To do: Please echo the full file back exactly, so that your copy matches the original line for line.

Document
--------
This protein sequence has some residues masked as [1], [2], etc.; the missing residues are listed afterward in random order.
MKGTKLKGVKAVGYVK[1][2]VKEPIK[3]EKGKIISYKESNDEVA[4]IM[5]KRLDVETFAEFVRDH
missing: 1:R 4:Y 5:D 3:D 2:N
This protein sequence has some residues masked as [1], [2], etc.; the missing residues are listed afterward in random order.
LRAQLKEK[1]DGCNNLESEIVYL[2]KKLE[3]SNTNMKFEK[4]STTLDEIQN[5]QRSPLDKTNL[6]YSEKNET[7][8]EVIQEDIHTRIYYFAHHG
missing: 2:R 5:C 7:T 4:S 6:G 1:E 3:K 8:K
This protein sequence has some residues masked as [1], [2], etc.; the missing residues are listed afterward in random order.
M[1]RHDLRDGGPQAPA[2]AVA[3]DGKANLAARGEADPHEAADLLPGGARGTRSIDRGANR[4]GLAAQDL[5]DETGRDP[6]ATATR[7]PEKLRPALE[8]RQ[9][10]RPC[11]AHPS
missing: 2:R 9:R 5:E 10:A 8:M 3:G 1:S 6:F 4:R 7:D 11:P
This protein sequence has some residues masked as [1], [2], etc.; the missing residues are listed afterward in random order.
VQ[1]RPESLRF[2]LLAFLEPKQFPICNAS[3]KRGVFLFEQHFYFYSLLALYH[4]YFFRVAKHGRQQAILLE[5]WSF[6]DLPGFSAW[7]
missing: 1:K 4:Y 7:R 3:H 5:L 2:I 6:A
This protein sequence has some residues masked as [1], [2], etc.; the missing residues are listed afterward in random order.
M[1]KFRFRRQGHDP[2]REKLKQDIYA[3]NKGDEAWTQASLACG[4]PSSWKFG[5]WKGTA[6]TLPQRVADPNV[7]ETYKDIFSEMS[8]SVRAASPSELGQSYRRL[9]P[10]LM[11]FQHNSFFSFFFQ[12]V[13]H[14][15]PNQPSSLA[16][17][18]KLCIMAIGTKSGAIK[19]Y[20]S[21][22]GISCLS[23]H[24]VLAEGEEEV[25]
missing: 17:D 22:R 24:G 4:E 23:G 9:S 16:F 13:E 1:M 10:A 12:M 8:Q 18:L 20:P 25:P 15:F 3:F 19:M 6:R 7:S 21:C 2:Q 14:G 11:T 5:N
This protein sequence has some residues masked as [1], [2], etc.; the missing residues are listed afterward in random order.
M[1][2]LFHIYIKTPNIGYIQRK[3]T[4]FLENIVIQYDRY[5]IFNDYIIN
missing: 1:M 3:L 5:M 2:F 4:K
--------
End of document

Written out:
This protein sequence has some residues masked as [1], [2], etc.; the missing residues are listed afterward in random order.
MKGTKLKGVKAVGYVK[1][2]VKEPIK[3]EKGKIISYKESNDEVA[4]IM[5]KRLDVETFAEFVRDH
missing: 1:R 4:Y 5:D 3:D 2:N
This protein sequence has some residues masked as [1], [2], etc.; the missing residues are listed afterward in random order.
LRAQLKEK[1]DGCNNLESEIVYL[2]KKLE[3]SNTNMKFEK[4]STTLDEIQN[5]QRSPLDKTNL[6]YSEKNET[7][8]EVIQEDIHTRIYYFAHHG
missing: 2:R 5:C 7:T 4:S 6:G 1:E 3:K 8:K
This protein sequence has some residues masked as [1], [2], etc.; the missing residues are listed afterward in random order.
M[1]RHDLRDGGPQAPA[2]AVA[3]DGKANLAARGEADPHEAADLLPGGARGTRSIDRGANR[4]GLAAQDL[5]DETGRDP[6]ATATR[7]PEKLRPALE[8]RQ[9][10]RPC[11]AHPS
missing: 2:R 9:R 5:E 10:A 8:M 3:G 1:S 6:F 4:R 7:D 11:P
This protein sequence has some residues masked as [1], [2], etc.; the missing residues are listed afterward in random order.
VQ[1]RPESLRF[2]LLAFLEPKQFPICNAS[3]KRGVFLFEQHFYFYSLLALYH[4]YFFRVAKHGRQQAILLE[5]WSF[6]DLPGFSAW[7]
missing: 1:K 4:Y 7:R 3:H 5:L 2:I 6:A
This protein sequence has some residues masked as [1], [2], etc.; the missing residues are listed afterward in random order.
M[1]KFRFRRQGHDP[2]REKLKQDIYA[3]NKGDEAWTQASLACG[4]PSSWKFG[5]WKGTA[6]TLPQRVADPNV[7]ETYKDIFSEMS[8]SVRAASPSELGQSYRRL[9]P[10]LM[11]FQHNSFFSFFFQ[12]V[13]H[14][15]PNQPSSLA[16][17][18]KLCIMAIGTKSGAIK[19]Y[20]S[21][22]GISCLS[23]H[24]VLAEGEEEV[25]
missing: 17:D 22:R 24:G 4:E 23:G 9:S 16:F 13:E 1:M 10:A 12:M 8:Q 18:L 20:P 25:P 15:F 3:F 19:M 6:R 7:S 21:C 2:Q 14:G 11:T 5:N
This protein sequence has some residues masked as [1], [2], etc.; the missing residues are listed afterward in random order.
M[1][2]LFHIYIKTPNIGYIQRK[3]T[4]FLENIVIQYDRY[5]IFNDYIIN
missing: 1:M 3:L 5:M 2:F 4:K